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Illinois beach water ranks among worst in nation, study finds

Rainbow Beach 79th Street lakefront is among worst city beaches according study released by National Resources Defense Council. | Keith

Rainbow Beach, 79th Street and the lakefront, is among the worst city beaches, according to a study released by the National Resources Defense Council. | Keith Hale~Sun-Times file

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THE 10 WORST

The worst beaches in Illinois, based on the percentage of time bacteria exceeded state standards during 2010 monitoring:

1. Winnetka Elder Park Beach, 61 percent

2. Winnetka Centennial Dog Beach, 49 percent

North Point Marina North Beach , 49 percent

3. Northwestern University Beach, 36 percent

4. Evanston South Beach, 32 percent

5. South Shore Beach, 30 percent

6. Rainbow Beach, 24 percent

7. Calumet South Beach , 22 percent

8. Great Lakes Naval Nunn Beach, 22 percent

9. Montrose Beach, 21 percent

10. 31st Street Beach, 21 percent

Jackson Park Beach, 21 percent

Source: Natural Resources Defense Council

Updated: January 9, 2012 1:39PM



Illinois beaches along Lake Michigan have the sixth-worst water quality in the country, a study released Wednesday by the Natural Resources Defense Council found.

“Testing the Waters 2011” ranked the quality of Illinois’ beach water 26th out of 31 states sampled for quality along the Great Lakes and East and West coasts.

“The news is not good,” said Karen Hobbs, the group’s senior policy analyst .

Of a reported 61 coastal beaches and beach segments in Illinois, Cook County’s Winnetka Elder Park Beach and Winnetka Centennial Dog Beach were the most often contaminated in 2010, the report found. The worst city beaches include South Shore, Rainbow Beach, Jackson Park Beach (63rd Street Beach), Montrose Beach and 31st Street Beach.

Nationwide, the report found that beach closures and advisories across the country increased by 29 percent in 2010 compared to a year earlier.

The Great Lakes have the most frequently contaminated beach water, according to the report. Bacteria in the Great Lakes exceed public health standards almost twice as often as coastal beaches, according to the report.

Fifteen percent of the Great Lakes shorelines exceeded those standards in 2010, up 2 percent from the previous year. Only 4 to 8 percent of U.S. coastal states exceeded standards for bacteria.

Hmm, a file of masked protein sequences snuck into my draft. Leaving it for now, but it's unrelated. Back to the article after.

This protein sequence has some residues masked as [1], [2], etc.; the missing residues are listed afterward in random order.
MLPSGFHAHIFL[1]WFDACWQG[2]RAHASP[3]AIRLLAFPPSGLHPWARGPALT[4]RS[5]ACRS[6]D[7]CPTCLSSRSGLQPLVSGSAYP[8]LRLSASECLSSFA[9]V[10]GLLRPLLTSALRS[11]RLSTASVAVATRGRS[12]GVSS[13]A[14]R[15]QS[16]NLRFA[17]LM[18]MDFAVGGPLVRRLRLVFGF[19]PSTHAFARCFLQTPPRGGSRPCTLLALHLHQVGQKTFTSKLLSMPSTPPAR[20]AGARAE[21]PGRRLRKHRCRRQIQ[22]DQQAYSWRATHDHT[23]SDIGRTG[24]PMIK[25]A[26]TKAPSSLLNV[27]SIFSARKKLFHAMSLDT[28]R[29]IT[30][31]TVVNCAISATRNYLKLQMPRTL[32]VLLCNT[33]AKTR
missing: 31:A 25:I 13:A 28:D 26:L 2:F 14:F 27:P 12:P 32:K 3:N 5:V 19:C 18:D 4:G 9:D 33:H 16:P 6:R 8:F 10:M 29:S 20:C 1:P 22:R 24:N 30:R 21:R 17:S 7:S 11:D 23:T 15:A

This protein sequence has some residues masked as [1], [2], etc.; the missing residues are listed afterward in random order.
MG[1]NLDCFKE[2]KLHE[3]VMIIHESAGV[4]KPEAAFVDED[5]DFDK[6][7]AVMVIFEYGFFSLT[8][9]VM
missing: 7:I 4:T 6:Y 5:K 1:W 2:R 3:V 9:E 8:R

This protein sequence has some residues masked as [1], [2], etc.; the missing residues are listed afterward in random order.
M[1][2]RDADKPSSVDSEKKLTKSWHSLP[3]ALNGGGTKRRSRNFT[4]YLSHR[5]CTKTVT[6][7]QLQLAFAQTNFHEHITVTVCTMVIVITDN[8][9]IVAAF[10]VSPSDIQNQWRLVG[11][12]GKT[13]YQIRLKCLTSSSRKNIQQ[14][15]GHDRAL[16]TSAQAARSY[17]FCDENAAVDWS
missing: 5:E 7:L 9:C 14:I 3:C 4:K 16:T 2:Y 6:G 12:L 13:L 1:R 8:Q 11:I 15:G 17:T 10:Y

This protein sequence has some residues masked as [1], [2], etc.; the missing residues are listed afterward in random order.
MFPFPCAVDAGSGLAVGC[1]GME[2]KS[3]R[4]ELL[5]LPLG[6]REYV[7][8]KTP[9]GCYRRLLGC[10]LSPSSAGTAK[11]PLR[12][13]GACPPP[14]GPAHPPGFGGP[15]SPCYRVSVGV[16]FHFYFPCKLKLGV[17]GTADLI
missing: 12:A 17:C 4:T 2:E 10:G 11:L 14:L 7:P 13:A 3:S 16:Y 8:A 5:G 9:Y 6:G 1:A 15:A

Beach water can be contaminated by polluted runoff from land-based sources, stormwater and sewage overflow. In Illinois, a history of industrial waste dumping in Lake Michigan and aging infrastructure contributes heavily to the lake’s pollution, according to the council.

The polluted waters are riskiest to children and the elderly.

Swimmers should check water quality with the Chicago Park District before entering the lake and not to swim within 72 hours after heavy rainfall, Hobbs said.

But a park district spokeswoman said swimmers need not wait if the district deems the water safe.

“Comparing freshwater and ocean water is like comparing apples and oranges, but there’s a lot we’re trying to do to understand bacteria in the water,” said Cathy Breitenbach, director of lakefront operations for the Chicago Park District

She said the district supports efforts to alleviate contamination of city water. Those include green alleys, which, in addition to the use of porous pavement and green roofs, could improve stormwater management and decrease its flow into the lake.

Other methods include the use of border collies to deter seagulls along the shore. The seagulls are a source of harmful waste in the water, according to Breitenbach.

“I hope people are not [discouraged from swimming],” Breitenbach said. “Our beaches are actually pretty clean.”

Hobbs agreed that new technologies and methods aimed at controlling stormwater are the key.

“We understand the problem, and we know the solution,” Hobbs said. “Now is the time to act.”

Contributing: AP



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